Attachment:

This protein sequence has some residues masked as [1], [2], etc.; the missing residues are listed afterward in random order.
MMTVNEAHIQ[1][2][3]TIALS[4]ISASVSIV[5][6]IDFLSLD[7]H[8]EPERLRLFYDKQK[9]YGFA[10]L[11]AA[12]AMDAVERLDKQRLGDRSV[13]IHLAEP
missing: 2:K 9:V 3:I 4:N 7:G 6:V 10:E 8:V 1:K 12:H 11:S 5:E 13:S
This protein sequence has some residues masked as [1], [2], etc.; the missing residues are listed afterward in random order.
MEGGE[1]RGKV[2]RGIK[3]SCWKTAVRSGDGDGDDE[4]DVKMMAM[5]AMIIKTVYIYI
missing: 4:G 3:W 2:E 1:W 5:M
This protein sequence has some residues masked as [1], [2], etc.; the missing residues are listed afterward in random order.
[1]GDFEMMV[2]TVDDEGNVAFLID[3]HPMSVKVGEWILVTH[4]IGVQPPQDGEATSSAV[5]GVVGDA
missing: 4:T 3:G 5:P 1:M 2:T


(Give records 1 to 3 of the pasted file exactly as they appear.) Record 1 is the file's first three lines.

This protein sequence has some residues masked as [1], [2], etc.; the missing residues are listed afterward in random order.
MMTVNEAHIQ[1][2][3]TIALS[4]ISASVSIV[5][6]IDFLSLD[7]H[8]EPERLRLFYDKQK[9]YGFA[10]L[11]AA[12]AMDAVERLDKQRLGDRSV[13]IHLAEP
missing: 2:K 9:V 3:I 4:N 7:G 6:V 10:E 8:V 1:K 12:H 11:S 5:E 13:S
This protein sequence has some residues masked as [1], [2], etc.; the missing residues are listed afterward in random order.
MEGGE[1]RGKV[2]RGIK[3]SCWKTAVRSGDGDGDDE[4]DVKMMAM[5]AMIIKTVYIYI
missing: 4:G 3:W 2:E 1:W 5:M
This protein sequence has some residues masked as [1], [2], etc.; the missing residues are listed afterward in random order.
[1]GDFEMMV[2]TVDDEGNVAFLID[3]HPMSVKVGEWILVTH[4]IGVQPPQDGEATSSAV[5]GVVGDA
missing: 4:T 3:G 5:P 1:M 2:T